Solution: Take the UK out of the European Union, preferably with a deal but without if necessary, on 31st October, then call a general election, riding high on the headlines that you were the leader that succeeded where David Cameron and Theresa May failed, mopping up votes from the newly defunct Brexit Party, which was basically a home for Tory eurosceptics who didn’t believe that the Tories could achieve leaving the EU anyway, and return with a bigger majority from which you can claim a mandate to further your neo-liberal agenda.
Problem: Parliament (in which you have a working majority of one) is set against a no-deal Brexit and prepared to legislate against one. They also voted down Theresa May’s deal and every subsequent amendment as not good enough and, when given the option to create their own deal, failed to come up with an alternative. Worse, the EU have been kind but clear that there is no other deal on the table. Worse still the DUP, on whom you rely for a parliamentary majority, will not tolerate any deal that treats Northern Ireland differently from the rest of the UK and, despite talk of it, there is no alternative to a hard border between the UK and the EU in Ireland once tariff-free trade ends.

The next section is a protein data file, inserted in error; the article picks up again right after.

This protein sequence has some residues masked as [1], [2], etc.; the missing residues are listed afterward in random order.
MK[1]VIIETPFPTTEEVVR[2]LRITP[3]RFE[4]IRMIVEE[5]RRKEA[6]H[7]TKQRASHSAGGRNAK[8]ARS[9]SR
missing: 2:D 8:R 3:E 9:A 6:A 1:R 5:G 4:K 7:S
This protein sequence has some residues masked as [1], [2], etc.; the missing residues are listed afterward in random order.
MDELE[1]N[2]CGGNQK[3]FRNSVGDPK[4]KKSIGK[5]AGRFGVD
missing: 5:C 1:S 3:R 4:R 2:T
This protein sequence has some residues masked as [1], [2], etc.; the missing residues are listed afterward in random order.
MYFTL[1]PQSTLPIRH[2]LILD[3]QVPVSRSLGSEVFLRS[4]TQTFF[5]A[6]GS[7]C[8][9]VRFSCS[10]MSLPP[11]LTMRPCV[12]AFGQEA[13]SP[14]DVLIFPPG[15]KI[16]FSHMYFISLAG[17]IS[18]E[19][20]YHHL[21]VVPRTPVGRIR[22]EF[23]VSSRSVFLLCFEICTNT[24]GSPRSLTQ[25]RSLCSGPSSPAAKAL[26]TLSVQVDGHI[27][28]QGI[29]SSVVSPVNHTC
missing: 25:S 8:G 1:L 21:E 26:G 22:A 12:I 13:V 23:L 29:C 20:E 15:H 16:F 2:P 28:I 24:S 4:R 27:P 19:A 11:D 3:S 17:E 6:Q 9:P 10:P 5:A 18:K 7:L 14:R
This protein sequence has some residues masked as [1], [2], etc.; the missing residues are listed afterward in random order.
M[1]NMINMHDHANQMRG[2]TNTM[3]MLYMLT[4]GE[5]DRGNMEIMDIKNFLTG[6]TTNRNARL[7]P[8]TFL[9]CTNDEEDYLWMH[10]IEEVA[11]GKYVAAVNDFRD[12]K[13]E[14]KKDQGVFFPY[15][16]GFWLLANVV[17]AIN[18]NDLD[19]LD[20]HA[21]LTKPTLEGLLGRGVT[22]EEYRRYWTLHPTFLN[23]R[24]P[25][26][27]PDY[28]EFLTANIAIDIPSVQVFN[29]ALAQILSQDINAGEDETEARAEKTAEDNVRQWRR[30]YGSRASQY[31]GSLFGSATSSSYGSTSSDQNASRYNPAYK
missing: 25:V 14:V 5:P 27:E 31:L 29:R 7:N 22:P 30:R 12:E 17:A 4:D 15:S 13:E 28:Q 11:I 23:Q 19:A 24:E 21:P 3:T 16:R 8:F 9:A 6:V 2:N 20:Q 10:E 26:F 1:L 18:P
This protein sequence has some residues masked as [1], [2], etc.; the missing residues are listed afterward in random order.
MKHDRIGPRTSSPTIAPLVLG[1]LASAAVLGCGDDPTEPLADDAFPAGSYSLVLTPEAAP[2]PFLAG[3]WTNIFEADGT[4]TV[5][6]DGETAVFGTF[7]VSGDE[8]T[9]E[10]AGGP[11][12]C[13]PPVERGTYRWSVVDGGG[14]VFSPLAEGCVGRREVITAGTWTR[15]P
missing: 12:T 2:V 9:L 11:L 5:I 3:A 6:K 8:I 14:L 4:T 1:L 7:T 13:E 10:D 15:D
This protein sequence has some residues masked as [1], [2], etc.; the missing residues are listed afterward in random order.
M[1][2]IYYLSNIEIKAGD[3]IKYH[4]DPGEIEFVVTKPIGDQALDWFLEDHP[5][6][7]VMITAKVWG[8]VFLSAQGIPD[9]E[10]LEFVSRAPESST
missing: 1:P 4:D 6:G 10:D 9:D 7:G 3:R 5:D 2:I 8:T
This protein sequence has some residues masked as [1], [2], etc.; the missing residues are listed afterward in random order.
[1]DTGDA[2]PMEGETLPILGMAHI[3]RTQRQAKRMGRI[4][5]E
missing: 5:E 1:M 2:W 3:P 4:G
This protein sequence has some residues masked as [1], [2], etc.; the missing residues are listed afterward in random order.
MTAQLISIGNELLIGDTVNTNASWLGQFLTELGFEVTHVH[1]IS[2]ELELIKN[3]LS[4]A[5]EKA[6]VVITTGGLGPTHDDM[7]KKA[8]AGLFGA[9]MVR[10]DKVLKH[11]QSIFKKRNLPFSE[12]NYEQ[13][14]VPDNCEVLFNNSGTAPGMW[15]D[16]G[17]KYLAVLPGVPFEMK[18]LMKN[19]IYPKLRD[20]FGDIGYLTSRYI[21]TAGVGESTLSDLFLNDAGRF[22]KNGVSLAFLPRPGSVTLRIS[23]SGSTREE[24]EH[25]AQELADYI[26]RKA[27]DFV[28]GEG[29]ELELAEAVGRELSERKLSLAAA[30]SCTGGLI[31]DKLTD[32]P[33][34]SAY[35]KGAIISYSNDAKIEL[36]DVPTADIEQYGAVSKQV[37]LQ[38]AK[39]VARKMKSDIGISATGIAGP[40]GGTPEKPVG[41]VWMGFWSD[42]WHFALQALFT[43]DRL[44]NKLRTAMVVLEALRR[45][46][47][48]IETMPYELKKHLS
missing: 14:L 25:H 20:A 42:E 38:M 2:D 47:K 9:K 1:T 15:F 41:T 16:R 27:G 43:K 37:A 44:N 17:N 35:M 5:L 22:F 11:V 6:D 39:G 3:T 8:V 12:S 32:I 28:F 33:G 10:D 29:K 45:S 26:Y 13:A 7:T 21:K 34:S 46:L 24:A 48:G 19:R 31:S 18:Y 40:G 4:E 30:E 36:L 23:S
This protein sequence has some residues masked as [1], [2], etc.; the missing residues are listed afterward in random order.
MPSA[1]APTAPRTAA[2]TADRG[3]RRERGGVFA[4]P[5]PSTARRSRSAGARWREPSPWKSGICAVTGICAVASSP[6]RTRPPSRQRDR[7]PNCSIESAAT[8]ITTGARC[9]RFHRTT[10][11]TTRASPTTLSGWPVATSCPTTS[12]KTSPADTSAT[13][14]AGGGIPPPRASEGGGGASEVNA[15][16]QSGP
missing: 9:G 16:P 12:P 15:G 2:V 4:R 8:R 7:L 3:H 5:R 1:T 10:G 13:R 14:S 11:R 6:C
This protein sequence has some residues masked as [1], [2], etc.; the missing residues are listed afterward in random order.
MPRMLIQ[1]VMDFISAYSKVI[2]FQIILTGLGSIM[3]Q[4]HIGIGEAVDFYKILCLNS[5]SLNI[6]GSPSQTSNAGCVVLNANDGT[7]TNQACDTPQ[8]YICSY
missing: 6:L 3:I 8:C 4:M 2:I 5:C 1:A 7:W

If Parliament legislates against leaving the EU without a deal and there is no other deal to be done the best that you can hope for is a further extension of Article 50, the worst a successful vote of no confidence moved by Jeremy Corbyn. In any event plans to call a snap election on the back of Brexit delivered on time would be in tatters.